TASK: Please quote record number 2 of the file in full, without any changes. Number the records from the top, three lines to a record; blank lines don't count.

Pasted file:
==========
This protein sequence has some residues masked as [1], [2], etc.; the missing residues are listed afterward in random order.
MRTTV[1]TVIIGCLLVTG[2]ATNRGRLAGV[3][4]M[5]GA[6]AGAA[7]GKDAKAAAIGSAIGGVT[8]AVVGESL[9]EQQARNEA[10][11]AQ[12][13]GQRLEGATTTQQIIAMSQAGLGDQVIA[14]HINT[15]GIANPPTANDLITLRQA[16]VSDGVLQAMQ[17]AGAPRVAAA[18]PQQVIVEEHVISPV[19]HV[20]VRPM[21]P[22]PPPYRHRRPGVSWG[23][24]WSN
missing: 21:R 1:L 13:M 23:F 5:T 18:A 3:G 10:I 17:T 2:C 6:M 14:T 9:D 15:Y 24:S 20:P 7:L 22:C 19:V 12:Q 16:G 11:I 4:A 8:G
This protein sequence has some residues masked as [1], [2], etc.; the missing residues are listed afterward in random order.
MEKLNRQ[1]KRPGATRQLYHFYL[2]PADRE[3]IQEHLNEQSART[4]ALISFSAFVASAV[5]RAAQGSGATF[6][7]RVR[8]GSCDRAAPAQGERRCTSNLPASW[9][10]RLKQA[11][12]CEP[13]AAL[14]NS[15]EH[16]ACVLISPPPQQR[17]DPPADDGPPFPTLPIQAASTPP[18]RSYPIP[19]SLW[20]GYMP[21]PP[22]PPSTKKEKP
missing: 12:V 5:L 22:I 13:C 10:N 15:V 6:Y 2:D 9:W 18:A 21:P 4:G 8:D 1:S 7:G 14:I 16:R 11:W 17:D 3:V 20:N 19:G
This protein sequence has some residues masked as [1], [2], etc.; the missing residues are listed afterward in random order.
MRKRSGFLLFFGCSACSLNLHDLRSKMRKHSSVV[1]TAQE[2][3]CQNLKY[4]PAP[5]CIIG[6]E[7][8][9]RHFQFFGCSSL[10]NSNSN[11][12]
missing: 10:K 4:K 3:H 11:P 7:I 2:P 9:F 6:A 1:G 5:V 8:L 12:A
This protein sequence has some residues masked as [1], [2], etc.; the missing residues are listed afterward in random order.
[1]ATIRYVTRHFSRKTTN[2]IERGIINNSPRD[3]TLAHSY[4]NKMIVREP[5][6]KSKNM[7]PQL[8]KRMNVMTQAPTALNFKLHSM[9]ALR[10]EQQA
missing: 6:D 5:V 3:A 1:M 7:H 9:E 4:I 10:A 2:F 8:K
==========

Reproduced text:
This protein sequence has some residues masked as [1], [2], etc.; the missing residues are listed afterward in random order.
MEKLNRQ[1]KRPGATRQLYHFYL[2]PADRE[3]IQEHLNEQSART[4]ALISFSAFVASAV[5]RAAQGSGATF[6][7]RVR[8]GSCDRAAPAQGERRCTSNLPASW[9][10]RLKQA[11][12]CEP[13]AAL[14]NS[15]EH[16]ACVLISPPPQQR[17]DPPADDGPPFPTLPIQAASTPP[18]RSYPIP[19]SLW[20]GYMP[21]PP[22]PPSTKKEKP
missing: 12:V 5:L 22:I 13:C 10:N 15:V 6:Y 2:D 9:W 18:A 21:P 4:G 8:D 1:S 7:G 14:I 16:R 11:W 17:D 3:V 20:N 19:G